The region’s opportunistic states are liable to revive their interventions in Afghanistanin the event of a faltering Kabul government or an international community thatreneges on its commitments to help secure and rebuild the country. Already there aresome indications that the forbearance shown by neighbors in recent years may beflagging.
Pakistan and Iran offer Afghanistan its most imposing and critical regional bilateralrelationships. Whether they cooperate or create obstacles for Afghanistan’s recoveryis greatly influenced by American strategic policies in the region.
There is widespread belief among Afghans and others in the region that U.S. interestin the country will fade quickly once its major objectives in the region are realized.While an arguable expectation, perceptions alone are enough for many Afghan andregional power brokers to begin to hedge their bets in supporting the Karzai regime.
Afghanistan’s emergence as a regional crossroads for trade and resource sharing in apost-Taliban era remains a distant though hopeful prospect. Endemic economic andphysical constraints and retrogressive political developments block progress towardthe region forming a vital new economic entity.
Landlocked and resource poor, Afghanistan is at risk of unwelcome external influences,its sovereignty and traditions vulnerable. The competition among external powers has attimes enabled the country to enjoy their beneficence. More often, it has suffered at theirhands. For more than a century, Afghanistan served as the classic buffer state betweenthe British and Czarist empires. During the Cold War it was first neutral ground and thencontested terrain between Soviet and surrogate American power. Under the yoke of theSoviet Union’s occupation during the 1980s, at least one-third of the population went intoexile and most of the contested countryside lay in waste. The state itself suffered neardisintegration in a following decade of civil war sponsored in part by regional powers. Bythe late 1990s, Afghanistan hosted the opening salvos in a war between radical Islamistsand their designated, mostly Western enemies. A post-Taliban Afghanistan, still not freefrom conflict, extracts benefits for its recovery from international patrons and hopes forthe forbearance of traditionally predatory regional states.Framing the discussions in this study is the assertion that Afghanistan’s future and thatof the regional states are closely bound. Constructive partnerships involving Afghans andtheir neighbors are essential to regional stability. Just as the capacity of Afghanistan toovercome its political and economic deficits will have deep bearing on the region’s securityand development, the domestic stability and foreign policies of the neighboring states willaffect the prospects for progress in Afghanistan. Many Afghans insist that outside forcesdrive the current insurgency in the country, while for the regional players Afghanistanremains a potential source of instability through the export of arms, drugs, and ideology.The study posits that over much of the last four years Afghanistan’s neighbors haveassessed that support for a stable, independent, and economically strengthening Afghanstate is preferable to any achievable alternatives. None have directly opposed the inter-nationally approved Hamid Karzai as president or seriously tried to manipulate Afghandomestic politics. All have pledged, moreover, some measure of development assistance.Undoubtedly, the presence of foreign military forces and international attention has con-tributed to their restrained policies.The strategic approaches to Afghanistan by its neighbors are, however, always subjectto readjustment. No regional state is prepared to allow another to gain a preponderance ofinfluence in Afghanistan. Moreover, each retains links to client networks that are capableof fractionalizing and incapacitating an emerging Afghanistan. States in the neighborhoodmay well sponsor destabilizing forces in the event that Kabul governments fail over time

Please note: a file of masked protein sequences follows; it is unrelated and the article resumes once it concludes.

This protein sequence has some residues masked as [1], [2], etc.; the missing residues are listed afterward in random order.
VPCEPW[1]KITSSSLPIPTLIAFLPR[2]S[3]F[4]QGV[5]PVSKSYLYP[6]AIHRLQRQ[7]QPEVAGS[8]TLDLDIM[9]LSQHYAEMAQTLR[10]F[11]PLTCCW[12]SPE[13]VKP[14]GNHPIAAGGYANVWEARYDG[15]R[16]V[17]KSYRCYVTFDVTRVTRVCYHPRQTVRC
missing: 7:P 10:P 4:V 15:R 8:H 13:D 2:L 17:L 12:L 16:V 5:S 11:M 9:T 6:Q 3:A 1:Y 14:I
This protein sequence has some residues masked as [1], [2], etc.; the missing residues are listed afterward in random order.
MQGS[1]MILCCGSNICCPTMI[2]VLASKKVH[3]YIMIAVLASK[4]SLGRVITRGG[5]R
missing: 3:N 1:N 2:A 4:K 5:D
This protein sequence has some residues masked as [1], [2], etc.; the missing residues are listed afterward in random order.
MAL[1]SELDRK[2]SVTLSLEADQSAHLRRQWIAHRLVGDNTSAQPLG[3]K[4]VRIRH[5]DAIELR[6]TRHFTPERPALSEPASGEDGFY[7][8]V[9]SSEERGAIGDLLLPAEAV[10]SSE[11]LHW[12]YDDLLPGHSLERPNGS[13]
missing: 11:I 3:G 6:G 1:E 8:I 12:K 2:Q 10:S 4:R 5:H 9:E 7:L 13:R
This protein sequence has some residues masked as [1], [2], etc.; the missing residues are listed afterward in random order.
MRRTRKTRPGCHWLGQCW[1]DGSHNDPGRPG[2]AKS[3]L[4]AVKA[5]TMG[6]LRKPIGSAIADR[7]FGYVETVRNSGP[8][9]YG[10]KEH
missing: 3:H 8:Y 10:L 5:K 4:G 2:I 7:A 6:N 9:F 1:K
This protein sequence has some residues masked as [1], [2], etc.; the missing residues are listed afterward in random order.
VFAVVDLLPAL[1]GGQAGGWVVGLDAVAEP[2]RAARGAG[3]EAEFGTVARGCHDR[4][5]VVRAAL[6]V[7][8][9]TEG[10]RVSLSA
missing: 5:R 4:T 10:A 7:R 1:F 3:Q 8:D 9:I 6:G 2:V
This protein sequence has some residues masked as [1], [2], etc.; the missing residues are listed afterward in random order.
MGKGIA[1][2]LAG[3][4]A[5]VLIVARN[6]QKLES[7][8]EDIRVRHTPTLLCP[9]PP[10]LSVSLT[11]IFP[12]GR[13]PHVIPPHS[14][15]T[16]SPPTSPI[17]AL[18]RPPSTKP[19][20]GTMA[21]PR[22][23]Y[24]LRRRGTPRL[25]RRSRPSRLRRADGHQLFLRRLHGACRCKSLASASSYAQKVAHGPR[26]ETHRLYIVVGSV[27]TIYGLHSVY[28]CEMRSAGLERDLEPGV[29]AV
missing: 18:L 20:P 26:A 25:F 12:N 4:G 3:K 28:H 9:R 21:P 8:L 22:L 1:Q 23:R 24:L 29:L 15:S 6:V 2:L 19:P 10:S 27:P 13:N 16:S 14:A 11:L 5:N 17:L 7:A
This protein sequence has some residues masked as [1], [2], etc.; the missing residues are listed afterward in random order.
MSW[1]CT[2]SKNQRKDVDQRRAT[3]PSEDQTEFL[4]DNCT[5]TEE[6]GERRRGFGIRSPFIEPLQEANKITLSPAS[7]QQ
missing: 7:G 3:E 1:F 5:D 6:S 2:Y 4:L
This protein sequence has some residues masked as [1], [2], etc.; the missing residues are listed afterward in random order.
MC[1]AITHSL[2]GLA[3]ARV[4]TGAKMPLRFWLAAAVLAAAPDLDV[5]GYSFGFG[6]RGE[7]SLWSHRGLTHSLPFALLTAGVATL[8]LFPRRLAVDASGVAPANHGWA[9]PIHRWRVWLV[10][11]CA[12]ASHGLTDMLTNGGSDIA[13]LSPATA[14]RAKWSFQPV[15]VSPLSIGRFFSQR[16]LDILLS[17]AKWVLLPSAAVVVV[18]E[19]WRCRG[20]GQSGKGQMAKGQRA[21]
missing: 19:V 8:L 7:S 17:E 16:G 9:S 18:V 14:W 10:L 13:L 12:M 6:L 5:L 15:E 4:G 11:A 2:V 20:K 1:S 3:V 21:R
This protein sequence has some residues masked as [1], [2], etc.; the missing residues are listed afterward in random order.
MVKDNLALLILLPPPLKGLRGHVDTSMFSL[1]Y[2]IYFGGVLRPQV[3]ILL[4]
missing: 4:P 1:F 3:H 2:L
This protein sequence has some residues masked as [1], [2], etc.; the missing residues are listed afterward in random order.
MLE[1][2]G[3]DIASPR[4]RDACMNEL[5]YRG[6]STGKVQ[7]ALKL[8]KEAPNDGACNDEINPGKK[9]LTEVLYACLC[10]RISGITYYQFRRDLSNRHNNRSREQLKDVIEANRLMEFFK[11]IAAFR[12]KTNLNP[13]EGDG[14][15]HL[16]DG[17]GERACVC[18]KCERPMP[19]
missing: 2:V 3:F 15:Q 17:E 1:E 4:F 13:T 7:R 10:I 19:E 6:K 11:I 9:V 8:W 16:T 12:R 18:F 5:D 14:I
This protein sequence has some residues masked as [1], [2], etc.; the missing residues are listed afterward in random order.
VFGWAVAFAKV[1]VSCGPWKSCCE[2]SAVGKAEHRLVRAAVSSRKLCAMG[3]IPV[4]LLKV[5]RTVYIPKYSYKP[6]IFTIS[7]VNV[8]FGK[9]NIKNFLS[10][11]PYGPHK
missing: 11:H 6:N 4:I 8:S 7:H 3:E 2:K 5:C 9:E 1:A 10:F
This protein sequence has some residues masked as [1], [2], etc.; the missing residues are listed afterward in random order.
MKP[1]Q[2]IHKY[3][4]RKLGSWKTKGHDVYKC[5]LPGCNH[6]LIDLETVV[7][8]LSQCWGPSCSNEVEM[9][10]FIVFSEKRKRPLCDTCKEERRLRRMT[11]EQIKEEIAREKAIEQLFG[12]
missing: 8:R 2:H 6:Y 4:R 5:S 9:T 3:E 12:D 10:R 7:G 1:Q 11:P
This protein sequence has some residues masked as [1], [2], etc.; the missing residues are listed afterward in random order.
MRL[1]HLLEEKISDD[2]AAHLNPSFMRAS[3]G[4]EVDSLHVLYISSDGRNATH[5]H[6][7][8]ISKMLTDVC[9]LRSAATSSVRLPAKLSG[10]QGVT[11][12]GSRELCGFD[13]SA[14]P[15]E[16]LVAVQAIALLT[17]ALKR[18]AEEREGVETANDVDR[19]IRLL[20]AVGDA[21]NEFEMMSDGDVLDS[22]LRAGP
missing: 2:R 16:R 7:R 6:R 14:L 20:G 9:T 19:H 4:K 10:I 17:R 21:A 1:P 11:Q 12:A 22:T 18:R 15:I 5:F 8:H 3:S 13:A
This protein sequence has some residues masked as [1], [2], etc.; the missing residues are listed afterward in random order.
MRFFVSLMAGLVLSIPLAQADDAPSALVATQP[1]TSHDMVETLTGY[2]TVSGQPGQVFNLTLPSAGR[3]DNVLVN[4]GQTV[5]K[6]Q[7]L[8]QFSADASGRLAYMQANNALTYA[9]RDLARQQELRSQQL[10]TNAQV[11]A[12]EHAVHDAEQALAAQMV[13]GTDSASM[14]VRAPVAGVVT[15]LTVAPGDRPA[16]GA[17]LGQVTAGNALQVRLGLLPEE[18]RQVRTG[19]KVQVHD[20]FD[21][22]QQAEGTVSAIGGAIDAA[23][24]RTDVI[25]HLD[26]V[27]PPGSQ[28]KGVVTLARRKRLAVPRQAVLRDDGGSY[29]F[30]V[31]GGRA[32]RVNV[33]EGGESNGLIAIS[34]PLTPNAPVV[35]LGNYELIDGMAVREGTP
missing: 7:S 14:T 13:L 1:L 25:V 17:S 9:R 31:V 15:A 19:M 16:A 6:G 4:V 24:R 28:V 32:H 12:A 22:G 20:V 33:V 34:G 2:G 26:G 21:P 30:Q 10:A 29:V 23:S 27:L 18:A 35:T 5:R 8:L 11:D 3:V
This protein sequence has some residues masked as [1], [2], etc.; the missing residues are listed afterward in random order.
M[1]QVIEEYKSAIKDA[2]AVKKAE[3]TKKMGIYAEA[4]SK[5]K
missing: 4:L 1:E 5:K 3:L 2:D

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Chairman, PFCEnergy, Wash-ington, D.C. •
President, ACCIONInternational, Boston, Mass. •
By f. Bumprs,
Founderand former President, Peace Links, Washington, D.C. •
Hy J. Burkhr,
Director of U.S. Policy, Physiciansfor Human Rights, Washington, D.C. •
, James R. Schlesinger Professor of StrategicStudies, School of Foreign Service, Georgetown University •
lur S. fun,
Partner, Williams and Connolly,Washington, D.C. •
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Symur Mrn lps
,Hazel Professor of Public Policy, George Mason University •
Mr l. Mcln,
President, Africa-America Institute,New York, N.Y. •
Brbr W. Snng,
StateSenator and former Lieutenant Governor, Shelburne, Vt.
Mch M. Dunn,
Lieutenant General, U.S. AirForce; President, National Defense University •
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AssistantSecretary of Defense for International Security Affairs•
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